The Carlisle Mosquito Online

Friday, March 25, 2005


The People of Carlisle, a photo exhibit celebrates the bicentennial

A bicentennial year brings with it a resurgence of interest in history. In honor of Carlisle's bicentennial, the Library will host several exhibits that highlight various aspects of the town's history, including The People of Carlisle, a photo exhibit that runs throughout the bicentennial year. The exhibit was created using images from the collections of the Gleason Public Library and the Carlisle Historical Society. It was sponsored, in part, by a grant from the Carlisle Cultural Council, a local agency supported by the Massachusetts Cultural Council.

Who are The People of Carlisle? The image collections of each institution are full of incredible photographs that include families, students, farmers, mothers with their children, church groups, people at work and at play. There are daguerreotypes, tintypes, albumen prints, and twentieth-century snapshots. There are formal portraits and candid shots, familiar photos and others recently discovered. For the exhibit the photographs were enlarged to 16 x 20, so each one had to be meaningful, conveying visually the essence of the people of the town.

A TOUCH OF GLASS. Nancy Fohl (left) and Kathy Mayer admire the stained glass artwork of Hal Shneider, displayed at the Gleason Library.
With this in mind, the exhibit features Carlisle folks ranging from a happy Elinor Bates, who was two years old in 1926 when her picture was taken on the porch of the Bates farmhouse, to an aged Daniel Webster Robbins, the town's last surviving Civil War veteran. It includes the oft-seen photo of four girls in their summer dresses sitting on the common on Old Home Day, 1913, and a newly discovered portrait of Florence Malcolm made by Ed French and printed from his original glass plate negative. There's Nettie Wilson and members of the Women's Alliance at work hooking rugs for the staircases of the First Religious Society, while Barbara Daisy (Culkins), her brother Bobby, and the Dutton girls sit on the trunk of a large tree that had blown down during the 1938 Hurricane.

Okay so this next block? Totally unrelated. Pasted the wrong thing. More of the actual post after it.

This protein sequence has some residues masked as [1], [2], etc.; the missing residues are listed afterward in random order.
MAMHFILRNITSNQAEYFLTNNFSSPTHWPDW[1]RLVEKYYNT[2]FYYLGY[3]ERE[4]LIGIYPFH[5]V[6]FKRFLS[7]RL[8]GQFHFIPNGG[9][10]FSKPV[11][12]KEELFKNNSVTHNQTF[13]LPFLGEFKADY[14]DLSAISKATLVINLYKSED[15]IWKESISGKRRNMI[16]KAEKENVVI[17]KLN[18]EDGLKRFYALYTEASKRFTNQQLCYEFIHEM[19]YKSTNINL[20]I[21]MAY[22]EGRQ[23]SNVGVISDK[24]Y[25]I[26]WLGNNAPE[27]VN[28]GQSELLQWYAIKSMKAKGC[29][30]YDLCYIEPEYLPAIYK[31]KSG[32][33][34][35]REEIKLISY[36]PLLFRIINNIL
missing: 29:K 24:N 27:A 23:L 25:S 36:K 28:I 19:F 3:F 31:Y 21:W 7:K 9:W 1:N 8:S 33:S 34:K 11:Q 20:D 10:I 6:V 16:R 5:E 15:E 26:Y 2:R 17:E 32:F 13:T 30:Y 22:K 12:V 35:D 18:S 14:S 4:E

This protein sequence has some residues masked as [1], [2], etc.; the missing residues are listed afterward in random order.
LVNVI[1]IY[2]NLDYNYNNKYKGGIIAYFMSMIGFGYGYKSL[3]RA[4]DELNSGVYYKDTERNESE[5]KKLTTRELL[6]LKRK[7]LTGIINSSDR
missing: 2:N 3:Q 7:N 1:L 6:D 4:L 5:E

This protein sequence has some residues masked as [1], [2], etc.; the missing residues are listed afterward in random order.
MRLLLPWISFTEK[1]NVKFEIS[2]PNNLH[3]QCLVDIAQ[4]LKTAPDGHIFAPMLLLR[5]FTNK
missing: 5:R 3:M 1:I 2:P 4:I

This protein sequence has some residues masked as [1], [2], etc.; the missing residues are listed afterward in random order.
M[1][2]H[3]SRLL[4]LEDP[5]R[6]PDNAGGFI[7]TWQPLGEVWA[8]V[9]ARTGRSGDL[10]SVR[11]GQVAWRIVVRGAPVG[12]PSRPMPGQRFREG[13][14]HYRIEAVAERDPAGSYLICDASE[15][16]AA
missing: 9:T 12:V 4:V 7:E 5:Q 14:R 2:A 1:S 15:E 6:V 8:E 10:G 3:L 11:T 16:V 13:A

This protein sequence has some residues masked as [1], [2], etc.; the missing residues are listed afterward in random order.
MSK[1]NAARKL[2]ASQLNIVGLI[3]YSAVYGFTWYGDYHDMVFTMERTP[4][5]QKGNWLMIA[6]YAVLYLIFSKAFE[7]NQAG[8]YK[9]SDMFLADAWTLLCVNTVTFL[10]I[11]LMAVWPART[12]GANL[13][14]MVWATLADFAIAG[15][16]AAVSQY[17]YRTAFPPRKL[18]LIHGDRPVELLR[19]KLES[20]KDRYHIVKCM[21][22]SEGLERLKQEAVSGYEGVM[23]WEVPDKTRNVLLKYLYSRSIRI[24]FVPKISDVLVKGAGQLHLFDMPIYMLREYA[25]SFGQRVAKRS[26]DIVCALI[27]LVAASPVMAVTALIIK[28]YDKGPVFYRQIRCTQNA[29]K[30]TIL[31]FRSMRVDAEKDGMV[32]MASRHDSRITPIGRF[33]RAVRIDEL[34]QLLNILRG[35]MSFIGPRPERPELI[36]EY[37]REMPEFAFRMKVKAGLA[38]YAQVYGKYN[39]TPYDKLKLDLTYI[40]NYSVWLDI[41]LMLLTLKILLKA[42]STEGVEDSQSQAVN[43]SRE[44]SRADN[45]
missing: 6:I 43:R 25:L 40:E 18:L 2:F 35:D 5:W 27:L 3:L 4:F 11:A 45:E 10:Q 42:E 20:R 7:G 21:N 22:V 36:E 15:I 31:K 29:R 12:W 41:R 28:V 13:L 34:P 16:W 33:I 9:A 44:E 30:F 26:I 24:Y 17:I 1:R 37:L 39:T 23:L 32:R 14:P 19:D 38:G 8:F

Members of the Nickles family stood before their North Street homestead to have their photograph taken, creating a common nineteenth-century scene in which the house or farm is represented with as much importance as the people. In contrast, Amos Baldwin beams at us from the doorway of his farmhouse, while his daughter, Sarah, smiles up at him from her seat on the doorstep. Though the images were made during the same era, two very different moods are conveyed: one distant and documentary, the other spontaneous and friendly. Both the Nickles and Baldwin families represent several generations of Carlisle farmers.

Pictures of Ed French and his vehicles are well-known around Carlisle, and though he sits on a running board in this particular photograph, the emphasis is instead on Ed and his niece Helen Lee about 1914. Helen is an adorable, happy four-year-old having her picture taken with her uncle, providing the viewer with a moment of nostalgia that calls to mind the warmth and simplicity we imagine was a part of life in early-twentieth century Carlisle. Just looking at her makes you smile.

Other Carlisle people pictured in the exhibit are three-year-old Ella Cyrene Green, posing for her portrait in a very fashionable dress, as well as Cora Robbins and Faustina Wilkins in a horse-drawn cart in front of the Robbins Farm on Curve Street.

These are The People of Carlisle, portrayed in an exhibit that celebrates Carlisle's bicentennial year by honoring some of the people who lived here, and by their presence made it a very special place.

Editor's note: Manoli-Skocay is the curator of the The People of Carlisle exhibit.

2005 The Carlisle Mosquito